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The European Journal of Health Economics

, Volume 13, Issue 6, pp 789–799 | Cite as

The cost-effectiveness of cash versus lottery incentives for a web-based, stated-preference community survey

  • Aleksandra Gajic
  • David Cameron
  • Jeremiah Hurley
Original Paper

Abstract

We present the results of a randomized experiment to test the effectiveness and cost-effectiveness of response incentives for a stated-preference survey of a general community population. The survey was administered using a mixed-mode approach, in which community members were invited to participate using a traditional mailed letter using contact information for a representative sample of the community; but individuals completed the survey via the web, which exploited the advantages of electronic capture. Individuals were randomized to four incentive groups: (a) no incentive, (b) prepaid cash incentive ($2), (c) a low lottery (10 prizes of $25) and (d) a high lottery (2 prizes of $250). Letters of invitation were mailed to 3,000 individuals. In total, 405 individuals (14.4%) contacted the website and 277 (9.8%) provided complete responses. The prepaid cash incentive generated the highest contact and response rates (23.3 and 17.3%, respectively), and no incentive generated the lowest (9.1 and 5.7%, respectively). The high lottery, however, was the most cost-effective incentive for obtaining completed surveys: compared with no incentive, the incremental cost-effectiveness ratio (ICER) per completed survey for high lottery was $13.89; for prepaid cash, the ICER was $18.29. This finding suggests that the preferred response incentive for community-based, stated-preference surveys is a lottery with a small number of large prizes.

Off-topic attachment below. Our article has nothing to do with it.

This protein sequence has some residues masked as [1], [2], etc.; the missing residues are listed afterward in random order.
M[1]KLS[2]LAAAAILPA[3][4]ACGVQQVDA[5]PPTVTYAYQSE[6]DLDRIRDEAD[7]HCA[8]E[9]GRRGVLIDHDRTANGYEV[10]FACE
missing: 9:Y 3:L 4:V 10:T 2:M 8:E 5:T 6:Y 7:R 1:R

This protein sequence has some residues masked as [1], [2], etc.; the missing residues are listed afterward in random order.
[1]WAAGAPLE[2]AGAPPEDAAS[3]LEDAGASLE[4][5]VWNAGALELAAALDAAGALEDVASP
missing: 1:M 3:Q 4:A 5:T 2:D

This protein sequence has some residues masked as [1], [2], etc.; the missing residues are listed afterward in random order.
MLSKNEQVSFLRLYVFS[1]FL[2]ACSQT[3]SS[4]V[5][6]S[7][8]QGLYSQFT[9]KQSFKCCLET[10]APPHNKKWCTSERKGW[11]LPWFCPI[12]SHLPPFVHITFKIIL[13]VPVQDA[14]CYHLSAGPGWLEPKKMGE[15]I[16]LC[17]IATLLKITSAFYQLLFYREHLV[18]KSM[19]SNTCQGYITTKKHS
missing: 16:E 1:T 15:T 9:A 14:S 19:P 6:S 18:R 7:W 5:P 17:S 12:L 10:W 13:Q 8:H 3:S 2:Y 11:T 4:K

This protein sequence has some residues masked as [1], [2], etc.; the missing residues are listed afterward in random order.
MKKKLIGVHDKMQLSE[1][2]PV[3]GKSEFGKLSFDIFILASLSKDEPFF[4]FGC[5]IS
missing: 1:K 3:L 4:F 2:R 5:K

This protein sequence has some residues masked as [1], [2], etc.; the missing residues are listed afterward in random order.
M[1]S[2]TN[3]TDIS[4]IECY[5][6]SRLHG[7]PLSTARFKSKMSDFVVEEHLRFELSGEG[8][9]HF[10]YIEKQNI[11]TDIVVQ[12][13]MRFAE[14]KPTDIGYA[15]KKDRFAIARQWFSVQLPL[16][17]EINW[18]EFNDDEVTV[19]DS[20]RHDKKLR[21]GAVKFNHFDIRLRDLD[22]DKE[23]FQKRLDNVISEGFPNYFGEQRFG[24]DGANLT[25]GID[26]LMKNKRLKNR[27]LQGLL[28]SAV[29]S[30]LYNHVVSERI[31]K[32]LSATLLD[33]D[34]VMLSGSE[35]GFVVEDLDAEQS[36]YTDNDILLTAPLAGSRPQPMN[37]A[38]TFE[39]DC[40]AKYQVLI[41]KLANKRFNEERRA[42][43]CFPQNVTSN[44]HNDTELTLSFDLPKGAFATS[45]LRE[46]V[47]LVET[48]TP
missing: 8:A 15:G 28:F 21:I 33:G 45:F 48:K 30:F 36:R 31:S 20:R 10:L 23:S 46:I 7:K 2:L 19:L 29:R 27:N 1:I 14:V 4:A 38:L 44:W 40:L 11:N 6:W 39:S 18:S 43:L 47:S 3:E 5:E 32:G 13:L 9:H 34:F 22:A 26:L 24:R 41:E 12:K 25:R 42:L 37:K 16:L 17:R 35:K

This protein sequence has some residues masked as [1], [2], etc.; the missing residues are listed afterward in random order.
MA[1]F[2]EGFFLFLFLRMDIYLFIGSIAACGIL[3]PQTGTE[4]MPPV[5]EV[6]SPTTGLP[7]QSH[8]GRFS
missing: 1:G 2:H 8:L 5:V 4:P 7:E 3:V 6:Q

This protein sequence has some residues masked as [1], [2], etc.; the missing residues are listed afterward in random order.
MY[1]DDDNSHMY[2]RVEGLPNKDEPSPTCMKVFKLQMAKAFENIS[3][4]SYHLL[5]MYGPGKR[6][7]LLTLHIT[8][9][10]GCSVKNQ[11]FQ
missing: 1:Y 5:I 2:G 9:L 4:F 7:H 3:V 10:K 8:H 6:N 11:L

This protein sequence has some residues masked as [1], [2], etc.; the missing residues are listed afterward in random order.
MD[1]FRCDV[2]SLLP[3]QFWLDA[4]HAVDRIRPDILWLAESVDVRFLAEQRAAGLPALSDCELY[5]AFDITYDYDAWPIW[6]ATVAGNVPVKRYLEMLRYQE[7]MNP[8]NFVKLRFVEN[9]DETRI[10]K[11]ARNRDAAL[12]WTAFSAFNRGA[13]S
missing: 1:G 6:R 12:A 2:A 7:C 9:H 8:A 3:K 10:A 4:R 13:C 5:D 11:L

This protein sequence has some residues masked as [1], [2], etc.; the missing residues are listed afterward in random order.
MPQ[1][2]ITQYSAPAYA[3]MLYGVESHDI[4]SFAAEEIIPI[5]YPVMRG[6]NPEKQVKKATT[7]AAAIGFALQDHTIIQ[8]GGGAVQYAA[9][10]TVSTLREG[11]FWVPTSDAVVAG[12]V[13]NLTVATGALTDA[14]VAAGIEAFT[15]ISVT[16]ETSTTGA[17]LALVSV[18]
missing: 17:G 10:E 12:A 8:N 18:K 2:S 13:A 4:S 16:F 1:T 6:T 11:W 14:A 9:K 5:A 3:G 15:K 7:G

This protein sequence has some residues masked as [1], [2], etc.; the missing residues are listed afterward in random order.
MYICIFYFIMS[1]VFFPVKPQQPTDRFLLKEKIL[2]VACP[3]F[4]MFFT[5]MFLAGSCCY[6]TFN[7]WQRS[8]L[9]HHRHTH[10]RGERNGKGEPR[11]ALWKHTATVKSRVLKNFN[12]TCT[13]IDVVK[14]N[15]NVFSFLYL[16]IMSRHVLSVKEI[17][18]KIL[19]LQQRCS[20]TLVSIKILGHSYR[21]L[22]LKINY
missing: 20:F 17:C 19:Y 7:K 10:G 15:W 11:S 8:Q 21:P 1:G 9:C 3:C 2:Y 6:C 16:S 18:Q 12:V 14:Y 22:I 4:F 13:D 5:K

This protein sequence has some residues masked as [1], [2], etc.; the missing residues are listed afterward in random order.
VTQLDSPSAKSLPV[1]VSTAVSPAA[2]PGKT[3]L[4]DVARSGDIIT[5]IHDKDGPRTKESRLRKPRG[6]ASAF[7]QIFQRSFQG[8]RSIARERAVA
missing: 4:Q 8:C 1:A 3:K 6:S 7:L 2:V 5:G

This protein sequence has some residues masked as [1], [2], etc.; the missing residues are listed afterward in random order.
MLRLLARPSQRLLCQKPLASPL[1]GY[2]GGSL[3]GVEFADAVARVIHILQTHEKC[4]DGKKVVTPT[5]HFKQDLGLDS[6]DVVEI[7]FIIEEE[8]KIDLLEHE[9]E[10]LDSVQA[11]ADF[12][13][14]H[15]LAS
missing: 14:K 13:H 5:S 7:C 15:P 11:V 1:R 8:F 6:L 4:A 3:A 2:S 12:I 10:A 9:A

Keywords

Stated-preference survey Discrete-choice survey Response incentives 

JEL Codes

I10 C83 C90 

Notes

Acknowledgments

We acknowledge helpful comments from two anonymous referees, Emmanouil Mentzakis, Neil Buckley, Stuart Mestelman, Andrew Muller, Katherine Cuff, Jingjing Zhang, and David Karp of the Department of Economics and the Experimental Economics Laboratory, McMaster University. Funding: This research was funded by the Canadian Institutes of Health Research (Grant # 76670). We also acknowledge funding from the Ontario Ministry of Health and Long-Term Care to the Centre for Health Economics and Policy Analysis, McMaster University, and the use of resources associated with the McMaster Experimental Economics Laboratory. This study was reviewed and approved by the McMaster University Research Ethics Board. The views expressed are those of the authors alone.

Conflicts of interest

No conflicts to declare.

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Copyright information

© Springer-Verlag 2011

Authors and Affiliations

  • Aleksandra Gajic
    • 1
    • 2
  • David Cameron
    • 1
    • 2
  • Jeremiah Hurley
    • 1
    • 2
    • 3
  1. 1.Department of EconomicsMcMaster UniversityHamiltonCanada
  2. 2.Centre for Health Economics and Policy AnalysisMcMaster UniversityHamiltonCanada
  3. 3.Department of Clinical Epidemiology and BiostatisticsMcMaster UniversityHamiltonCanada

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